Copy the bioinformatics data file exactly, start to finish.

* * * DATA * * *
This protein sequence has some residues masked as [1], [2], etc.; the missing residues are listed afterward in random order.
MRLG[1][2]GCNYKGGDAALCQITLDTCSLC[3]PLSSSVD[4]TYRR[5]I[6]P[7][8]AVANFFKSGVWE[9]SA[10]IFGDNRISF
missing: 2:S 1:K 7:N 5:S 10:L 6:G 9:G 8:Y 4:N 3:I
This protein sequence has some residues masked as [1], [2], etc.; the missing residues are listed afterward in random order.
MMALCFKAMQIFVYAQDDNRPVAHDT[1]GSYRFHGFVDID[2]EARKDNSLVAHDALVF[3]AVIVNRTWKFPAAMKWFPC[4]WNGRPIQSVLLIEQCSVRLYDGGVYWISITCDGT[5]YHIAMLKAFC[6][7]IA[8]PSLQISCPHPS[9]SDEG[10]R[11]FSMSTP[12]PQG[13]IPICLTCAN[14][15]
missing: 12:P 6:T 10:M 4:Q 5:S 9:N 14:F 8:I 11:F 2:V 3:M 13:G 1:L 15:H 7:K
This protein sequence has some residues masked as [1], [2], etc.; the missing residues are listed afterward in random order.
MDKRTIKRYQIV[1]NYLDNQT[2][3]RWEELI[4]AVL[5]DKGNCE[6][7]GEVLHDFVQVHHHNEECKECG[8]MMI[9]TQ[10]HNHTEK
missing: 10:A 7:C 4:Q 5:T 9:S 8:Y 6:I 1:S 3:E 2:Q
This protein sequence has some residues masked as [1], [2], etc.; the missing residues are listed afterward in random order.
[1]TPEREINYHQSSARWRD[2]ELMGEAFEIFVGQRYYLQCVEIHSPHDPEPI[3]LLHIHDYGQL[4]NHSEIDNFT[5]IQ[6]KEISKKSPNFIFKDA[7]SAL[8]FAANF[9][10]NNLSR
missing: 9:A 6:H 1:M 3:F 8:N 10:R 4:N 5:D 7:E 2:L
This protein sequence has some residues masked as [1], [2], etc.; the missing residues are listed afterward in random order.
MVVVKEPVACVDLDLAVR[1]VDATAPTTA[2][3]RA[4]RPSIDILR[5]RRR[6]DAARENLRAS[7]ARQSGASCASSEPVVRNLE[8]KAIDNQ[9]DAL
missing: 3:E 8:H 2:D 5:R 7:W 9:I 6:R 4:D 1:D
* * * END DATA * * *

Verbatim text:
This protein sequence has some residues masked as [1], [2], etc.; the missing residues are listed afterward in random order.
MRLG[1][2]GCNYKGGDAALCQITLDTCSLC[3]PLSSSVD[4]TYRR[5]I[6]P[7][8]AVANFFKSGVWE[9]SA[10]IFGDNRISF
missing: 2:S 1:K 7:N 5:S 10:L 6:G 9:G 8:Y 4:N 3:I
This protein sequence has some residues masked as [1], [2], etc.; the missing residues are listed afterward in random order.
MMALCFKAMQIFVYAQDDNRPVAHDT[1]GSYRFHGFVDID[2]EARKDNSLVAHDALVF[3]AVIVNRTWKFPAAMKWFPC[4]WNGRPIQSVLLIEQCSVRLYDGGVYWISITCDGT[5]YHIAMLKAFC[6][7]IA[8]PSLQISCPHPS[9]SDEG[10]R[11]FSMSTP[12]PQG[13]IPICLTCAN[14][15]
missing: 12:P 6:T 10:M 4:Q 5:S 9:N 14:F 8:I 11:F 2:V 3:M 13:G 1:L 15:H 7:K
This protein sequence has some residues masked as [1], [2], etc.; the missing residues are listed afterward in random order.
MDKRTIKRYQIV[1]NYLDNQT[2][3]RWEELI[4]AVL[5]DKGNCE[6][7]GEVLHDFVQVHHHNEECKECG[8]MMI[9]TQ[10]HNHTEK
missing: 10:A 7:C 4:Q 5:T 9:S 8:Y 6:I 1:S 3:E 2:Q
This protein sequence has some residues masked as [1], [2], etc.; the missing residues are listed afterward in random order.
[1]TPEREINYHQSSARWRD[2]ELMGEAFEIFVGQRYYLQCVEIHSPHDPEPI[3]LLHIHDYGQL[4]NHSEIDNFT[5]IQ[6]KEISKKSPNFIFKDA[7]SAL[8]FAANF[9][10]NNLSR
missing: 9:A 6:H 1:M 3:F 8:N 10:R 4:N 5:D 7:E 2:L
This protein sequence has some residues masked as [1], [2], etc.; the missing residues are listed afterward in random order.
MVVVKEPVACVDLDLAVR[1]VDATAPTTA[2][3]RA[4]RPSIDILR[5]RRR[6]DAARENLRAS[7]ARQSGASCASSEPVVRNLE[8]KAIDNQ[9]DAL
missing: 3:E 8:H 2:D 5:R 7:W 9:I 6:R 4:D 1:D